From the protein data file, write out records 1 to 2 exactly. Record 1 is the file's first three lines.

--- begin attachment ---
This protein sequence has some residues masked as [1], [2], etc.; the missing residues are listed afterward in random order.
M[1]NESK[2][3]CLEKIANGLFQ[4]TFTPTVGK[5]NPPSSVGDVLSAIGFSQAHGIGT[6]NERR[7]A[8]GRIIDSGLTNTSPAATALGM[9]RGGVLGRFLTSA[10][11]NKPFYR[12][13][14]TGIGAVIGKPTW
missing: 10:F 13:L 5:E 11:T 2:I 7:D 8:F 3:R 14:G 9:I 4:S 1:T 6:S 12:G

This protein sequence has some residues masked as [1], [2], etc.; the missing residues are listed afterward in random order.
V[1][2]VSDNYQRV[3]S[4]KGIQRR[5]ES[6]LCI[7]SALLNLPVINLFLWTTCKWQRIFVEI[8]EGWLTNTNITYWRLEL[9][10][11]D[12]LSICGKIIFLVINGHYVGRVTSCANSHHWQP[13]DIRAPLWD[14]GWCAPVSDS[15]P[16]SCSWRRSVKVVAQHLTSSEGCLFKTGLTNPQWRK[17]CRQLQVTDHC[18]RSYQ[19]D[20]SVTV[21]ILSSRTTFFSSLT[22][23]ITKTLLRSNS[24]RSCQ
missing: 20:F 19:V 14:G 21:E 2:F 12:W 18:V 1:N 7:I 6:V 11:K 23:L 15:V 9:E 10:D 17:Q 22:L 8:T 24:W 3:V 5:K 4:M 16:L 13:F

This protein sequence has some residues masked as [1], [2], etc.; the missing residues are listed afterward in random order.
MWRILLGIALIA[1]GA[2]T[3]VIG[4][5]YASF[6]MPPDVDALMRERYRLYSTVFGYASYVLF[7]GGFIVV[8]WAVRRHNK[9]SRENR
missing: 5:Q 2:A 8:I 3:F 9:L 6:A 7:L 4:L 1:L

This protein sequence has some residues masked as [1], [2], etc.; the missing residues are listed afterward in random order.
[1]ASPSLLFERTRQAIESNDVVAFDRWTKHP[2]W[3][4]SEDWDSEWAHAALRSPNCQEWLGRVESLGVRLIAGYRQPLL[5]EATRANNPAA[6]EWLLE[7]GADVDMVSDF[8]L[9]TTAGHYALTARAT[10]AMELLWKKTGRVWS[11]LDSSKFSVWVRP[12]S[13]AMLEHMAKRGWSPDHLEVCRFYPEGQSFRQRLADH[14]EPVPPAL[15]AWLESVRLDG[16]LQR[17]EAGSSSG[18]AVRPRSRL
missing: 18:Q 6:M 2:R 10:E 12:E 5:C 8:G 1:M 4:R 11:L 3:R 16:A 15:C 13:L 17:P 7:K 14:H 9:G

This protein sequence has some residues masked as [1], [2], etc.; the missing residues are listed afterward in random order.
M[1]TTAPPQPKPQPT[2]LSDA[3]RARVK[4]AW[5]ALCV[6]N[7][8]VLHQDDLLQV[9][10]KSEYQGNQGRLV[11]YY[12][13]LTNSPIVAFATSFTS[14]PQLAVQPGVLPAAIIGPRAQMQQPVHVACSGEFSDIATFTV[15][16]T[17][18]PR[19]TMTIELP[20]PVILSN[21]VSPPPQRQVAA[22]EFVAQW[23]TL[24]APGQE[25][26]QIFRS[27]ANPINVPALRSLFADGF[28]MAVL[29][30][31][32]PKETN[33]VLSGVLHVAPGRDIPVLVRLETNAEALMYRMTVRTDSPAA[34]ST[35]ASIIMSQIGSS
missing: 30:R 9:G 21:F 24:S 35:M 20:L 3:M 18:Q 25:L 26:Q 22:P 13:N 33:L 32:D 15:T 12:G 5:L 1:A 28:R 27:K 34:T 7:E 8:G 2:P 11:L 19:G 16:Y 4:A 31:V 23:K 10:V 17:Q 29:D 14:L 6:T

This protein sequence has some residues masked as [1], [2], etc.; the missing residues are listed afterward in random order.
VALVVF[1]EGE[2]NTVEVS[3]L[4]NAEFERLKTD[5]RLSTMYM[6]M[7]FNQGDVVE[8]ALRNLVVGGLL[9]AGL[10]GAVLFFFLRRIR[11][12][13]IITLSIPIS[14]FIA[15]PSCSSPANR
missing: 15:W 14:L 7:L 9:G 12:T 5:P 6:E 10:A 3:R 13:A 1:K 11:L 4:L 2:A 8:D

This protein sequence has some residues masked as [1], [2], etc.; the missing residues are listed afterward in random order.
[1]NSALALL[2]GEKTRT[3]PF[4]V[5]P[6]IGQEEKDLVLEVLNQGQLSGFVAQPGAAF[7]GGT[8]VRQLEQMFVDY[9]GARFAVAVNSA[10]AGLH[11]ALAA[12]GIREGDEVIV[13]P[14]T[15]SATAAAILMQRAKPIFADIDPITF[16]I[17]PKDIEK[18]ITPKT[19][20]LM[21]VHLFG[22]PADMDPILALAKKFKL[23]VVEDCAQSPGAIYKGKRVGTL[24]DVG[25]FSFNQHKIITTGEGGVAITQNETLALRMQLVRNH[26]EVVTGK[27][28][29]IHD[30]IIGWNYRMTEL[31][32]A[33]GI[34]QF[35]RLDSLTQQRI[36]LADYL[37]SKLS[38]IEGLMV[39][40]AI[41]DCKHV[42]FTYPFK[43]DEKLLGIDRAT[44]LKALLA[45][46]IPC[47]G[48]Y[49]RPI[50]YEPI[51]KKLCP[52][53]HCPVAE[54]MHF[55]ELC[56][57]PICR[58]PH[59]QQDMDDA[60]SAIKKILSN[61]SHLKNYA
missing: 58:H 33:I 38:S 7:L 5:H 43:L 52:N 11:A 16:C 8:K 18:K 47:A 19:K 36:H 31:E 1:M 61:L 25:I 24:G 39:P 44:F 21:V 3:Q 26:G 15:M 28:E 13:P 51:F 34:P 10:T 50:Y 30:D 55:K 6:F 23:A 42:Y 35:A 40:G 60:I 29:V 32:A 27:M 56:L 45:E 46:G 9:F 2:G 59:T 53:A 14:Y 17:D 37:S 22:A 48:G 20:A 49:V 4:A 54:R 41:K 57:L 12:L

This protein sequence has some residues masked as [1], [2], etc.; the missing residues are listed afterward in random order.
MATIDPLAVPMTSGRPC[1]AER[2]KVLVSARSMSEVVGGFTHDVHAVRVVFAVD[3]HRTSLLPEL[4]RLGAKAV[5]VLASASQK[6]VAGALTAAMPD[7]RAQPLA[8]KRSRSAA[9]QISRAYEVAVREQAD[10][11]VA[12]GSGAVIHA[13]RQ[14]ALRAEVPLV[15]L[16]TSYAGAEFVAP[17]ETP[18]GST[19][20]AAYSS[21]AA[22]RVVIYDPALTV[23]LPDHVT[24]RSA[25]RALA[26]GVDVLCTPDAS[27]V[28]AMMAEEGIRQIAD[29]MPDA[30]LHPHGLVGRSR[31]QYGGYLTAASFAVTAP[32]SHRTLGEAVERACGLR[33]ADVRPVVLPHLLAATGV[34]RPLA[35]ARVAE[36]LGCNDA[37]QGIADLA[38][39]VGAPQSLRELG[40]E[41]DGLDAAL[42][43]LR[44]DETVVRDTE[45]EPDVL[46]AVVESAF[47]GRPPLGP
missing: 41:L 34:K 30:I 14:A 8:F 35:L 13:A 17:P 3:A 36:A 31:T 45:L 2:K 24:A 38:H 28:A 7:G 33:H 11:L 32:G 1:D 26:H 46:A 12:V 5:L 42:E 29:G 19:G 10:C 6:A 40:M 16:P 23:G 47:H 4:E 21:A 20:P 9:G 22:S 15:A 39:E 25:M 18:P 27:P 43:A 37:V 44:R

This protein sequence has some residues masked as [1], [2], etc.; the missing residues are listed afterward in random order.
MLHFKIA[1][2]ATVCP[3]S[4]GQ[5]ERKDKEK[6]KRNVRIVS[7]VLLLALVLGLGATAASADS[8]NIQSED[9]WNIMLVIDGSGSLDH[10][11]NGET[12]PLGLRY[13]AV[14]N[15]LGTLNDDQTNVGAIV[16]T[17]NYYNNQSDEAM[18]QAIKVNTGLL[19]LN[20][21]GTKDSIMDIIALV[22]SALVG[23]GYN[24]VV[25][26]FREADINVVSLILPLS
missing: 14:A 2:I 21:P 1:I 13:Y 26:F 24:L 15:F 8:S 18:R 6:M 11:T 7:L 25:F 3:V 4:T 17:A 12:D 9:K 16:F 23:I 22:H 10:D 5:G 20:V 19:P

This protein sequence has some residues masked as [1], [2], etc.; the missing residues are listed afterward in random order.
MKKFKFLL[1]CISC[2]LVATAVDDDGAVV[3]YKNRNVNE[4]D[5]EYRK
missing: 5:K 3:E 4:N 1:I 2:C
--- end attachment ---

This protein sequence has some residues masked as [1], [2], etc.; the missing residues are listed afterward in random order.
M[1]NESK[2][3]CLEKIANGLFQ[4]TFTPTVGK[5]NPPSSVGDVLSAIGFSQAHGIGT[6]NERR[7]A[8]GRIIDSGLTNTSPAATALGM[9]RGGVLGRFLTSA[10][11]NKPFYR[12][13][14]TGIGAVIGKPTW
missing: 10:F 13:L 5:E 11:T 2:I 7:D 8:F 3:R 14:G 9:I 4:S 1:T 6:S 12:G

This protein sequence has some residues masked as [1], [2], etc.; the missing residues are listed afterward in random order.
V[1][2]VSDNYQRV[3]S[4]KGIQRR[5]ES[6]LCI[7]SALLNLPVINLFLWTTCKWQRIFVEI[8]EGWLTNTNITYWRLEL[9][10][11]D[12]LSICGKIIFLVINGHYVGRVTSCANSHHWQP[13]DIRAPLWD[14]GWCAPVSDS[15]P[16]SCSWRRSVKVVAQHLTSSEGCLFKTGLTNPQWRK[17]CRQLQVTDHC[18]RSYQ[19]D[20]SVTV[21]ILSSRTTFFSSLT[22][23]ITKTLLRSNS[24]RSCQ
missing: 20:F 19:V 14:G 21:E 2:F 12:W 18:V 1:N 7:I 6:V 11:K 23:L 15:V 9:E 10:D 17:Q 22:L 8:T 24:W 3:V 5:K 4:M 16:L 13:F